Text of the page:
Is there a generic formula for performing a modulus operation on a number that is in base 'n'? If not, what's the best way of performing a modulus on a very large number that is not in base 10?
Also, I still want more.
An idea I had for recreation is a black background with a few overlapping gradients from one end to the other. Then to run it through some sort of blurring kernel, add noise, and tweak sharpness.
I would like to know where it came from, or how it was generated.
I am actually an 1st year CS undergraduate, and was interested in finding a quick generic method but I have resorted to converting the number to base 10, then using Google to take the modules of each 'unit' of the input and adding the remainders so I have something manageable.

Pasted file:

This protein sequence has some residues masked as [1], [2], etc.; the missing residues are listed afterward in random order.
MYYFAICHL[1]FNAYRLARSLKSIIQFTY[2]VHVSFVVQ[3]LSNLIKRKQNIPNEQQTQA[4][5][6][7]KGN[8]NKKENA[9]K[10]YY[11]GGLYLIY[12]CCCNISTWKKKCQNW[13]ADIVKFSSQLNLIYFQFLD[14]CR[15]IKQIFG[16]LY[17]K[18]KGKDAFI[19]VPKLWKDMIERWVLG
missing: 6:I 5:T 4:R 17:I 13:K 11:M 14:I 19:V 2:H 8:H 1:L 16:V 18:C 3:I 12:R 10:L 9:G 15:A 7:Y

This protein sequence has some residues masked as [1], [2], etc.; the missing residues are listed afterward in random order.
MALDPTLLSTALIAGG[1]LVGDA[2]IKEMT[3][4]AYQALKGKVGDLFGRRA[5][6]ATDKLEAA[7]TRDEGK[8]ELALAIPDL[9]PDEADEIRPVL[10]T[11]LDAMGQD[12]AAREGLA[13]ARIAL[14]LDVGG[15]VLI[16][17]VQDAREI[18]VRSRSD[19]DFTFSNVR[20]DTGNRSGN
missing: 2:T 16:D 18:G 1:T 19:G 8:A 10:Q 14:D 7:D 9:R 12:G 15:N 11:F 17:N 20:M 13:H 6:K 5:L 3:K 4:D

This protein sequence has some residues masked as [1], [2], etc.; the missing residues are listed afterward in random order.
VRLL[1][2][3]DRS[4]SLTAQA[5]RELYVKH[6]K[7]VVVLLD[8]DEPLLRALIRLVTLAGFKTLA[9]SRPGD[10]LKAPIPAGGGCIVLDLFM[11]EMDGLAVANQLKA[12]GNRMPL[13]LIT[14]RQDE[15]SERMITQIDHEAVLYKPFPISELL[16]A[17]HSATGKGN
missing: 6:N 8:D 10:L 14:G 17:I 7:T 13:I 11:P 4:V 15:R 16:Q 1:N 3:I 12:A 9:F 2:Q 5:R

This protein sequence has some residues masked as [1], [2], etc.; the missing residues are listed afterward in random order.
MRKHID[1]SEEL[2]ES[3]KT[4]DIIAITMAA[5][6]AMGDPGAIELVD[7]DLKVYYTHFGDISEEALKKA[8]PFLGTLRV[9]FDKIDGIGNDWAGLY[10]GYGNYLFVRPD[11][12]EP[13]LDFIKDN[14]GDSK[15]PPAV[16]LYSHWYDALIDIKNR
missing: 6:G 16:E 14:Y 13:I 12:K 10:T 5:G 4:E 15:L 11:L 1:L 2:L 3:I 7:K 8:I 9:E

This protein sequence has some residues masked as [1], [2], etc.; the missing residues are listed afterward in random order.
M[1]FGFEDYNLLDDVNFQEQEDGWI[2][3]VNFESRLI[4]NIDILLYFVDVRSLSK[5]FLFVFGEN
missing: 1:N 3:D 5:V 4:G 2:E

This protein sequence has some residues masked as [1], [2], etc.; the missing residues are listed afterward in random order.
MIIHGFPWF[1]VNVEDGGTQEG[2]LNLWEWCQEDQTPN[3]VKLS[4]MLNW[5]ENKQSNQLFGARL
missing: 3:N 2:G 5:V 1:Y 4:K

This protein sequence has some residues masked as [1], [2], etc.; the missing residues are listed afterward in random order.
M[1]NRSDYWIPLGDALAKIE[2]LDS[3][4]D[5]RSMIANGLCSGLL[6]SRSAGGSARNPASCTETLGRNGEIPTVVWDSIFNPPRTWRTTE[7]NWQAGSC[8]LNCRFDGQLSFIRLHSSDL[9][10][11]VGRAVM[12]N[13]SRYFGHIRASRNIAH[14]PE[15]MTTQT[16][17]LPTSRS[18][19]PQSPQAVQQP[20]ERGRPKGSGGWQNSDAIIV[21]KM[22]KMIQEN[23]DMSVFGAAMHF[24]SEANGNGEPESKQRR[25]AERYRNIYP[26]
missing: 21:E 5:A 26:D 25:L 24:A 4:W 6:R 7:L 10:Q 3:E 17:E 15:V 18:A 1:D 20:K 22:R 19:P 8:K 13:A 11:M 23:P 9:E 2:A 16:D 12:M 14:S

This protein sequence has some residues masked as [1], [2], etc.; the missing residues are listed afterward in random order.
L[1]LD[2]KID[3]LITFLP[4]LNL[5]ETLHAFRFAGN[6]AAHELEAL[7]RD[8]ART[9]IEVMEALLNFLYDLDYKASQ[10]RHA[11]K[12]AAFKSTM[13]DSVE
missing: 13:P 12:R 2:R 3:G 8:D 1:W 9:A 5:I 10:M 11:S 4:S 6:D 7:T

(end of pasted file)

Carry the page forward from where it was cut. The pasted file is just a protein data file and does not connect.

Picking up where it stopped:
CS majors man. Just be happy that they can dress themselves.
No there isn't because in different bases you have different numbers of symbols and the symbols you used in one base has a different meaning in another base. all modulus operations will work regardless of base so just pick one and stick to it or convert in and out of whichever base suits you best.
I love that Irony that that message was entered, processed, transmitted, received and decoded using complex systems and techniques invented and built by people who probably majored in CS...